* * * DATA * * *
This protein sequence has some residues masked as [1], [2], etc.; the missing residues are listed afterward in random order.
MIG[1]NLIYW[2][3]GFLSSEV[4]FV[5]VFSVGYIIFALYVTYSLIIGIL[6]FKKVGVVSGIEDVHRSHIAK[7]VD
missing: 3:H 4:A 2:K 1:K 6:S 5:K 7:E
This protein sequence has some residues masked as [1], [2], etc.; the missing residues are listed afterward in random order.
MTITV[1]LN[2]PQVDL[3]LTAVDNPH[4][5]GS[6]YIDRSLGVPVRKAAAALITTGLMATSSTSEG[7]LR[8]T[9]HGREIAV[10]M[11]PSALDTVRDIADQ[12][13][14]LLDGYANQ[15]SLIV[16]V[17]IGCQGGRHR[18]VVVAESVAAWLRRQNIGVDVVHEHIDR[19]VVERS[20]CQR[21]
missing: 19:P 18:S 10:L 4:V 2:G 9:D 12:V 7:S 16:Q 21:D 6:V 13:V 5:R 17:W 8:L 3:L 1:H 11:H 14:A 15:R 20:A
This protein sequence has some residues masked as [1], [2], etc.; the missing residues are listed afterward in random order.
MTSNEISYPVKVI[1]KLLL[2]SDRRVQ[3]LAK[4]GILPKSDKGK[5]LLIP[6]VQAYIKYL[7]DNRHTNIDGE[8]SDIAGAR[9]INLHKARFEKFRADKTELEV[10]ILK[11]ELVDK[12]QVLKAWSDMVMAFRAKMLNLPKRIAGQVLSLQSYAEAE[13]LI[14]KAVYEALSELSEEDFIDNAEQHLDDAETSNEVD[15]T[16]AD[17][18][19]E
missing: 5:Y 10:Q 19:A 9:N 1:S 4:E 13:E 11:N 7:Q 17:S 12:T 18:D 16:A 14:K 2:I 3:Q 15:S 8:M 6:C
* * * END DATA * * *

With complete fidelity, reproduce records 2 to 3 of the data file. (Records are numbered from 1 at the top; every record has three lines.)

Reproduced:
This protein sequence has some residues masked as [1], [2], etc.; the missing residues are listed afterward in random order.
MTITV[1]LN[2]PQVDL[3]LTAVDNPH[4][5]GS[6]YIDRSLGVPVRKAAAALITTGLMATSSTSEG[7]LR[8]T[9]HGREIAV[10]M[11]PSALDTVRDIADQ[12][13][14]LLDGYANQ[15]SLIV[16]V[17]IGCQGGRHR[18]VVVAESVAAWLRRQNIGVDVVHEHIDR[19]VVERS[20]CQR[21]
missing: 19:P 18:S 10:L 4:V 2:G 9:D 12:V 7:S 16:Q 21:D 6:V 13:V 5:R 17:W 8:L 3:L 1:H 11:H 14:A 15:R 20:A
This protein sequence has some residues masked as [1], [2], etc.; the missing residues are listed afterward in random order.
MTSNEISYPVKVI[1]KLLL[2]SDRRVQ[3]LAK[4]GILPKSDKGK[5]LLIP[6]VQAYIKYL[7]DNRHTNIDGE[8]SDIAGAR[9]INLHKARFEKFRADKTELEV[10]ILK[11]ELVDK[12]QVLKAWSDMVMAFRAKMLNLPKRIAGQVLSLQSYAEAE[13]LI[14]KAVYEALSELSEEDFIDNAEQHLDDAETSNEVD[15]T[16]AD[17][18][19]E
missing: 5:Y 10:Q 19:A 9:N 1:S 4:E 13:E 11:N 7:Q 17:S 12:T 18:D 16:A 14:K 2:I 3:Q 15:S 8:M 6:C